Warm ups: Tapping Into The Whole Student And Creating Community

  • Elizabeth Paul George Mason University
  • Mary Richardson George Mason University

Abstract

Location: JC Room D

International students feel anxiety about language proficiency, academic performance, and cultural identity. They benefit from opportunities to showcase their strengths in a variety of ways. Likewise, domestic students thrive in learning environments that tap into inner resources, build confidence, and let them feel valued within a course community. Because of time, class size, and curriculum constraints, instructors may feel that warm ups are not practical or helpful in their classes. However, we propose that strategically used warm up activities facilitate curriculum and course outcomes on many levels. For international students in particular, warm ups reduce anxieties of being in a new culture and using a second language. They also foster intimacy in the studentsâ relationship with the host culture. More importantly, for all students, they provide opportunities to reduce psychological barriers that affect learning. They enable students to share individual interests and build skills in a low-risk playful environment. Finally, they invite the student to participate as a whole person, which optimizes course work and student performance. The facilitators of this workshop will engage participants in a few of the warm ups they have used with undergraduate and graduate international and domestic students. They can be implemented in a range of courses, from general education classes to those with specialized content and skill development. They can also be adapted for small and large classroom sizes, as well as lecture hall or lab environments. Such warm ups include pair-, small-group- and whole-class-activities that promote communication and critical thinking skills while fostering community. Warm ups designed specifically for international students and using discussion topics related to U.S. culture and the process of acculturation will be shared. Following the experiential portion of the workshop, the facilitators will lead participants in a discussion of their experiences, questions, ideas, and concerns regarding the use of warm ups. Participants will generate and share ideas for warm ups to use in their own courses.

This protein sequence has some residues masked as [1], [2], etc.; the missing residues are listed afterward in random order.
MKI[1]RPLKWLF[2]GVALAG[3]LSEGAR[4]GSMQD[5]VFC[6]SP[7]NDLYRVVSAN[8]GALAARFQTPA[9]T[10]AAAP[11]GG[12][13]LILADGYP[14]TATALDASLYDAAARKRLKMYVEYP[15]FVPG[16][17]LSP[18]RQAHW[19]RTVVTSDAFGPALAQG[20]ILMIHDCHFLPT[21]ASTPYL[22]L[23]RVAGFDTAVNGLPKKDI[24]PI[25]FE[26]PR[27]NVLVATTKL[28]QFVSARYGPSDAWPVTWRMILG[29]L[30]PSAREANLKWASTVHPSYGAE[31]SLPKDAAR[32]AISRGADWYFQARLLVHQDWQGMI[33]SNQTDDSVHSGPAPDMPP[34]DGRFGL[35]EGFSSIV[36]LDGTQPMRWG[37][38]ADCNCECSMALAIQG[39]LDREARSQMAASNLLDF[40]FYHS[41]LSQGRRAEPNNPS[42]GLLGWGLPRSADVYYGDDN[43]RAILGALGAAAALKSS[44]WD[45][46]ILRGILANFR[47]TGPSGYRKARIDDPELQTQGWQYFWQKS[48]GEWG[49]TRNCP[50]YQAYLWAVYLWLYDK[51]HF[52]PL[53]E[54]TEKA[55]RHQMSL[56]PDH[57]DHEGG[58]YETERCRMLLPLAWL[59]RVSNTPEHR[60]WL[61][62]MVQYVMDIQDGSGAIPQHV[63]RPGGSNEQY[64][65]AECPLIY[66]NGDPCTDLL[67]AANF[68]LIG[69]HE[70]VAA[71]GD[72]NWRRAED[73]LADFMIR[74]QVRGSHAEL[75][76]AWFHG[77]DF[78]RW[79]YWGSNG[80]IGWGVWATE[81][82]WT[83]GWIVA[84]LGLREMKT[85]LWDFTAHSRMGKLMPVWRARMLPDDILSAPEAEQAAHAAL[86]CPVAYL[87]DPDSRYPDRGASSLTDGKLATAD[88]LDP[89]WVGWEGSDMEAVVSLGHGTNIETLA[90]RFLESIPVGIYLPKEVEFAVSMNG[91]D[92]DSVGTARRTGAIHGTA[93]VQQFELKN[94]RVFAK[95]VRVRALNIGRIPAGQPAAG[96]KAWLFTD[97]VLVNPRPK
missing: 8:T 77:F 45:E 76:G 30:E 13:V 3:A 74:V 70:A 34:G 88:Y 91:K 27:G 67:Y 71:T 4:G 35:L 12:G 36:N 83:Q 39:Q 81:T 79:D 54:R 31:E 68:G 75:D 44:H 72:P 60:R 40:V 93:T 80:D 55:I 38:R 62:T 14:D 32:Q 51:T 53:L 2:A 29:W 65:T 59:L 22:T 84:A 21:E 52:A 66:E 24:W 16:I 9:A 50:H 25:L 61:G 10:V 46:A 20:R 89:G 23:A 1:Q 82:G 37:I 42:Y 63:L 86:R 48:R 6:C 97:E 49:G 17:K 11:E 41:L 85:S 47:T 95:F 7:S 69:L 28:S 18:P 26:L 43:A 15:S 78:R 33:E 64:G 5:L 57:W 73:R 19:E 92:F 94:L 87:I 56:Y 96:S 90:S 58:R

Author Biographies

Elizabeth Paul, George Mason University

Elizabeth Paul is an Assistant Professor of English at George Mason University. She earned an MFA in creative writing at Vermont College of Fine Arts; an MA in English at the University of Virginia; and a BA at The Evergreen State College. In her fifteen years as an educator, Ms. Paul has taught courses in ESOL, writing, research, literature, and interdisciplinary first-year experience programs. She has worked with undergraduate, graduate, and continuing education students from all over the world. Before coming to George Mason University, she taught at English Now! in Bethesda, Maryland; Principia College in Elsah, Illinois; and The Prairie State College in Chicago, Illinois. In 2016, Finishing Line Press published Ms. Paulâs chapbook Reading Girl, an ekphrastic exploration of paintings by Henri Matisse. Her poems, essays, and collaborative work have appeared in numerous publications. Her critical thesis âSeeing in Embracesâ explores the interplay of text and image in Eduardo Galeanoâs The Book of Embraces. Ms. Paul served as a Peace Corps education volunteer in Kyrgyzstan and has advanced Russian language skills.

 

Mary Richardson, George Mason University

INTO Mason

Graduate Pathway Program

Published
2019-08-01
Section
10:30am-11:10am Mini-Workshops, Panels, & Roundtables